Books in Brief

Published February 1, 2001

Saint Saul

A Skeleton Key to the Historical Jesus

Donald Harman Akenson

346 pages, hardcover, $32.95

McGill – Queen’s University Press

0773520 9025

The author says that Paul’s famous letters (epistles) with their six biographical references to Jesus may give the earliest insights into the historical Jesus. He also suggests that they may be more accurate than those offered in the four Gospels, which were written much later. This elegantly written book blends courage, candour, joy, and humour with a high standard of scholarship.Paul

A Novel

Walter Wangerin Jr.

512 pages, hardcover, $33.95


0 310 21892 6 On the principle that different people experience the same person differently, the author has composed a narrative portrait of the apostle Paul as seen by nine biblical and non-biblical characters involved or acquainted with him. A good idea, but the writing at times seems piously forced; the picture of Paul is that of a cardboard character, and the insights sometimes appear shallow. A Journey into Christian Art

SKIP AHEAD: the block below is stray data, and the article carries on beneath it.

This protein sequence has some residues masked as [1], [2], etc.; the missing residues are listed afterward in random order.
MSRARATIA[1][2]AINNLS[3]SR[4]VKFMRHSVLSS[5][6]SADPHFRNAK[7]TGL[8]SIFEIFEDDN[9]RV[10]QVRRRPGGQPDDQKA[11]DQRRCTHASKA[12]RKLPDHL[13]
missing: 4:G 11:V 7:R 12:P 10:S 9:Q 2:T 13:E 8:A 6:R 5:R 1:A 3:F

Helen De Borchgrave

223 pages, hardcover, $52.50

Fortress Press

0 8006 3240 0This book takes the reader on a visual and spiritual pilgrimage through 2,000 years, from catacomb wall paintings to works by still-living artists. It shows how a variety of artists tried to portray the Christian story in the settings of their own age. Alongside traditional works are lesser-known ones such as John Singer Sargent’s “Gassed” depicting blinded soldiers in the First World War. The text traces the history of Christian art and also explores the spirituality of the artists. The Episcopalian’s Guide to England, 2000/2001

James M. Rosenthal

46 pages, paper

Fortress Press

0 8006 3240 0Though written for U.S. Anglicans, this little booklet would be just as useful to the Canadian visitor to England. It is a light-hearted pilgrim’s guide to the Church of England and the country itself – differences, similarities, and above all, peculiarities. In addition to several listings of places to visit and things to do, there is a section on how to deal with officious vergers – along with advice to “beware one well-known abbey.”


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